ASK DR. FORMAT: A Crash Course in Scene Headings

Dave Trottier, AKA Dr. Format, answers a reader's question on how to properly format scene headings.
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ASK DR. FORMAT_ A Crash Course in Scene Headings

QUESTION

I am confused. I hear conflicting advice about how and when to use slugs. Could you explain in terms that even a child can understand?

ANSWER

As a script consultant, I see more errors with scene headings than with any other formatting tool, so let’s review the use of this important tool and avoid future embarrassment with readers.

The nicknames slug, slugs, and slug lines derive from journalism, but they’re perfectly okay to use. Most everyone uses these terms, but sometimes knowing the given name for something can help us understand it a little better. Scene headings, the given name, are headings for scenes. Open your copy of Final Draft or Screenwriter and you’ll see an “element” for scene heading.

The Basics

A scene heading consists of three parts: camera position (EXTERIOR or INTERIOR), the location, and the time (DAY, NIGHT, LATER, CONTINUOUS, SAME).

slugline

Be consistent in your location names. For example, once you call this JIM’S HOUSE, then refer to it in scene headings as JIM’S HOUSE thereafter.

If any one of the three sections (or parts) of a scene heading changes (camera position, location, or time), then you have a new scene requiring a new scene heading.

Do not include description in a scene heading, such as WIND RUSTLING THROUGH TREES. Description belongs in the description (action) section. The location for the above is probably WOODS or JIM’S BACK YARD or wherever those trees are. Is the following a correct scene heading?

slugline christmas 1

No, it is not correct because CHRISTMAS DAY is not a location.

On occasion, you see a fourth part to a scene heading; that’s for any additional relevant information. For example:

jims house

That informs the reader of the year, but not the audience. If you want the audience to know the year, then use a Superimpose command (SUPER). Some writers will add FLASHBACK or DREAM as a fourth part of a scene heading.

[Script Extra: All About Flashbacks]

What if you want the reader to know that the house is in Los Angeles? Los Angeles is not an INTERIOR location, so you handle this parenthetically:

jims house la

Once you’ve established that overall geographical location, you do not need to do it again.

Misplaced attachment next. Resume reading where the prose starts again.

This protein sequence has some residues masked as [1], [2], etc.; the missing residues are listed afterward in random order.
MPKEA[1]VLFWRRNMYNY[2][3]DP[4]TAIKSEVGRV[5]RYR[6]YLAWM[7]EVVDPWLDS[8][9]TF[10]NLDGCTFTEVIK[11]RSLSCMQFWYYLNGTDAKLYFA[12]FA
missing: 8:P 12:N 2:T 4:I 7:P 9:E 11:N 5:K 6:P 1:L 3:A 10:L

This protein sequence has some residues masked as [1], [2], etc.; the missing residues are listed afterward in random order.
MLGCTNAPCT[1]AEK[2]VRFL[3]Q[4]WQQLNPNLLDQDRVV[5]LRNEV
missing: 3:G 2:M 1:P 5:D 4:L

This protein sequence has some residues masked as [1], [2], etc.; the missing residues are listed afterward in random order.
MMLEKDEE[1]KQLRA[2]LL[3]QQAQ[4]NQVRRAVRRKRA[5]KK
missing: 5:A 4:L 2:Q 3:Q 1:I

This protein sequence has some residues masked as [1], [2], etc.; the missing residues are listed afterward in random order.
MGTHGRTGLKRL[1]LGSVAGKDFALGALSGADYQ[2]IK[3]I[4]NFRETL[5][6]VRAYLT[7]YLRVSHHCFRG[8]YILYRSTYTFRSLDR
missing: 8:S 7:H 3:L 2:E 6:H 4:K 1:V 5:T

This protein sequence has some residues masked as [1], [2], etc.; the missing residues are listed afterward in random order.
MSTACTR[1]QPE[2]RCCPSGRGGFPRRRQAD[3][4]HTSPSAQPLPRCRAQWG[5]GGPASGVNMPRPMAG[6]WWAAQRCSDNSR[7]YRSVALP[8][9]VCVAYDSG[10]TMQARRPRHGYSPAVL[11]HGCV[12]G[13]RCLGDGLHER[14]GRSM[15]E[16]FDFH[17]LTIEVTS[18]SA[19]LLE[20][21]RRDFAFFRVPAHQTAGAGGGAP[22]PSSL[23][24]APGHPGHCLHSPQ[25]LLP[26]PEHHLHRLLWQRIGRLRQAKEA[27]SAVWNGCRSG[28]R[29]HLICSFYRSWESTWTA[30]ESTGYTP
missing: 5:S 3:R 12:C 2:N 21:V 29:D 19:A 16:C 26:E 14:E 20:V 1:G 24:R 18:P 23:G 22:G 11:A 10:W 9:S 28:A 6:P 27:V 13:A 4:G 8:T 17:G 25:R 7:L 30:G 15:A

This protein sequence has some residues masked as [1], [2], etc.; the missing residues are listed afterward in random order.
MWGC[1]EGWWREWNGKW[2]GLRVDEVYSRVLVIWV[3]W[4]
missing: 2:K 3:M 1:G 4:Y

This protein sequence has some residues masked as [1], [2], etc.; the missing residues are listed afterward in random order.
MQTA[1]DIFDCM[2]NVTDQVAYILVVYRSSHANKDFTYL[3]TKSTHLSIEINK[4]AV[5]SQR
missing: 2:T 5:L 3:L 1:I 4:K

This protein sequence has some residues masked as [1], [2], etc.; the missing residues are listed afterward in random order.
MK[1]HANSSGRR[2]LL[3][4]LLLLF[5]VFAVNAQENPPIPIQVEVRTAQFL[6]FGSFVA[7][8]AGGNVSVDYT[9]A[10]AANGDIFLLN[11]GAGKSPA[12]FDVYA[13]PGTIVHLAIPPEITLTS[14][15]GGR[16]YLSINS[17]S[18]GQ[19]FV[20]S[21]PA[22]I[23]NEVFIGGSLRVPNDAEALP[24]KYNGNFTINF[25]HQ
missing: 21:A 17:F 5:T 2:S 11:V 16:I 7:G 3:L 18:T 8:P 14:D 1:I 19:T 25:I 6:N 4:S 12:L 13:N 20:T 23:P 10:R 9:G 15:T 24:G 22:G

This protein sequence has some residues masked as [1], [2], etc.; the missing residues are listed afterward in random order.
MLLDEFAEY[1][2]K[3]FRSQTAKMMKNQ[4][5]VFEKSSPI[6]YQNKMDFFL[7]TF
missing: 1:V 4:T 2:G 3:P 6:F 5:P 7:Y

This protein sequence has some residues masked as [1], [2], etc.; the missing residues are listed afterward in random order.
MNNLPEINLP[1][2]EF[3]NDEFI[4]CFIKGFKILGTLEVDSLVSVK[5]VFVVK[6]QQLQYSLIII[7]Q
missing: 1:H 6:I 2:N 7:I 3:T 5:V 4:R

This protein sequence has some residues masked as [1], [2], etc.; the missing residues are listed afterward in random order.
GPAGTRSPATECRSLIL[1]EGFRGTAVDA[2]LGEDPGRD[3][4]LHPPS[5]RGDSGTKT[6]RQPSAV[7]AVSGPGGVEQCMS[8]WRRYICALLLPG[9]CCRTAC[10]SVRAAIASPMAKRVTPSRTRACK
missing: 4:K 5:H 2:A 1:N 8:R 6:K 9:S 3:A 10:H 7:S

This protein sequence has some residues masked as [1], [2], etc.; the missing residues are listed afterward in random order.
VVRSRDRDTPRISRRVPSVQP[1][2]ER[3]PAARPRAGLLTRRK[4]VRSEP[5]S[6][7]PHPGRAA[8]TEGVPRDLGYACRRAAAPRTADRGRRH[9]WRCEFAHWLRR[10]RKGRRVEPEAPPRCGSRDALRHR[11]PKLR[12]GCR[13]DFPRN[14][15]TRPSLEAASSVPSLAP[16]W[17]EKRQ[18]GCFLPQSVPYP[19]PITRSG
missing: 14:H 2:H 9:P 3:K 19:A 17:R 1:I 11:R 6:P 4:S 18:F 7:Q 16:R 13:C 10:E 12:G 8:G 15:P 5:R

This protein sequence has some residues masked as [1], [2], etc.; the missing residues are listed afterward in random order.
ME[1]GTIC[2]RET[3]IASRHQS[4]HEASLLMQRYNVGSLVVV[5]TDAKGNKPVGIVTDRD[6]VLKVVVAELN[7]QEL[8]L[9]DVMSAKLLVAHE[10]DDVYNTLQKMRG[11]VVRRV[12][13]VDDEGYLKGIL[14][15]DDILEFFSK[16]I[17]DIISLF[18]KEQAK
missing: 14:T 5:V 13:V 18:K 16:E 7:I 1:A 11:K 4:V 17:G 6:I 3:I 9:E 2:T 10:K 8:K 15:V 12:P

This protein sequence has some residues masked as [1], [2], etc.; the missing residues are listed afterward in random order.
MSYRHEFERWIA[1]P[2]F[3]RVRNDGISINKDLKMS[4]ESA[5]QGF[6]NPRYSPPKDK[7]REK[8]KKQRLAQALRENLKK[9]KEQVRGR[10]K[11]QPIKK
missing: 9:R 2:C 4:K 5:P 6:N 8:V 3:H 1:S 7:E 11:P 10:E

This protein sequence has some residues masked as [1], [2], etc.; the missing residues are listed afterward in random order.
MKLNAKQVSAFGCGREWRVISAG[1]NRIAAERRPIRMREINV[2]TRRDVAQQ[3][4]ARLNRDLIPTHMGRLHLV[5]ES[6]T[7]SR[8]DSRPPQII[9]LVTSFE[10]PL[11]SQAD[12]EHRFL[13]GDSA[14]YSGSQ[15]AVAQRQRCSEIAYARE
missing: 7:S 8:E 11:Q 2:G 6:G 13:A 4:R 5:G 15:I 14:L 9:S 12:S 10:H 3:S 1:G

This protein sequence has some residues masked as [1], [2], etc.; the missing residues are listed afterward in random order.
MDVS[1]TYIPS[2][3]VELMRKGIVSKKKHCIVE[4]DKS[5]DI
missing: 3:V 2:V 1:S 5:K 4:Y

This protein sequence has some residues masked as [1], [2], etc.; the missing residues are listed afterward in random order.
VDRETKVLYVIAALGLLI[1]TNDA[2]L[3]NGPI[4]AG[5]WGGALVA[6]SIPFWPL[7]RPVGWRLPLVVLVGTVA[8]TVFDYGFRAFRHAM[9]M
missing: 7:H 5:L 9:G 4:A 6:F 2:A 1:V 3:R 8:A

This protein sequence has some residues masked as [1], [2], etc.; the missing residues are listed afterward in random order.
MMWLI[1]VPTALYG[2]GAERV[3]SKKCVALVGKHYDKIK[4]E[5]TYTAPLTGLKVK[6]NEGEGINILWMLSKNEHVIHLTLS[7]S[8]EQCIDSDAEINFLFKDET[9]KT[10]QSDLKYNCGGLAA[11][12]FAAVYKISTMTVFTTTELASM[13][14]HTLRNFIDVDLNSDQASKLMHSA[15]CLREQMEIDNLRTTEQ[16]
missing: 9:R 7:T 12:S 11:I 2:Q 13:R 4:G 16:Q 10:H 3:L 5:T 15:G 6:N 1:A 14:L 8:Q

As an alternative to the above strategy, establish Los Angeles in an EXTERIOR scene first, followed by the HOUSE scene.

Car Scenes

What if you want the camera to alternate between the car interior and outside of the car? Rather than bouncing back and forth between scene headings, use the slash as follows:

car

The above means the camera can be inside or outside the car at the whim of the director or editor.

There are three kinds of scenes: master (or primary) scenes, secondary scenes, and special scenes. Let’s review the formatting of all three.

Master Scene Headings and Secondary Scene Headings

The following is a master scene heading:

slugline

It contains all three parts of a scene heading. The HOUSE is the master or primary location. The HOUSE may contain secondary locations such as the KITCHEN and BEDROOM. These are secondary because they are part of the primary location, the HOUSE. In a spec script, you may use secondary scene headings if you wish. For example:

kitchen

In the above example, KITCHEN is a secondary scene heading; it is part of the INTERIOR of the house. LATER is a change in the time (the third part of a scene heading), and it’s perfectly okay to use it as a secondary scene heading.

This strategy becomes handy for long scenes such as a car chase through the STREETS OF SAN FRANCISCO (the master or primary location) where secondary locations can be identified: LOMBARD STREET, AN INTERSECTION, STREET BIZARRE, and so on.

[Script Extra: Shooting Scripts vs. Spec Scripts]

Keep in mind that you seldom see secondary scene headings in shooting scripts, and there are a rare few professionals that prefer you don’t in a spec script. Most readers don’t care as long as you are clear and consistent. However, if you decide not use secondary scene headings, then the following is acceptable:

Screen Shot 2020-01-22 at 10.22.18 PM

Actually, that second scene heading should end with CONTINUOUS, since the KITCHEN scene is CONTINUOUS. However, since it is already obvious that the scene is CONTINUOUS and that it is also DAY, you don’t need to place anything in the “time” section, although you can if you wish.

There is still another method for spec writers. Since the KITCHEN is part of the house and the scenes are short, you could write as follows:

Screen Shot 2020-01-22 at 10.24.12 PM

Continuous and Same

CONTINUOUS means the scene follows the previous scene continuously without any jump in time. SAME means the scene happens at the same time as the previous scene.

Special Scene Headings

There are two main ways to format a special scene such as a DREAM, FLASHBACK, VISION, DAYDREAM, MIRAGE, INSERT, and so on.

1. If the dream or flashback (or other special situation) is only one scene long and it interrupts a scene, handle it as follows:

back to scene

The term BACK TO SCENE could be replaced by BACK TO BEDROOM if you prefer.

Use this method for the MONTAGE and SERIES OF SHOTS.

2. If the special situation consists of more than one scene, then handle it in this manner:

sequence

There are a variety of other methods for special headings, but the above two are the most common by far. If you still have a question about scene headings, email it to me at dave@keepwriting.com and keep writing!

The new, 7th edition of The Screenwriter’s Bible is available at bookstores, Amazon, and www.keepwriting.com

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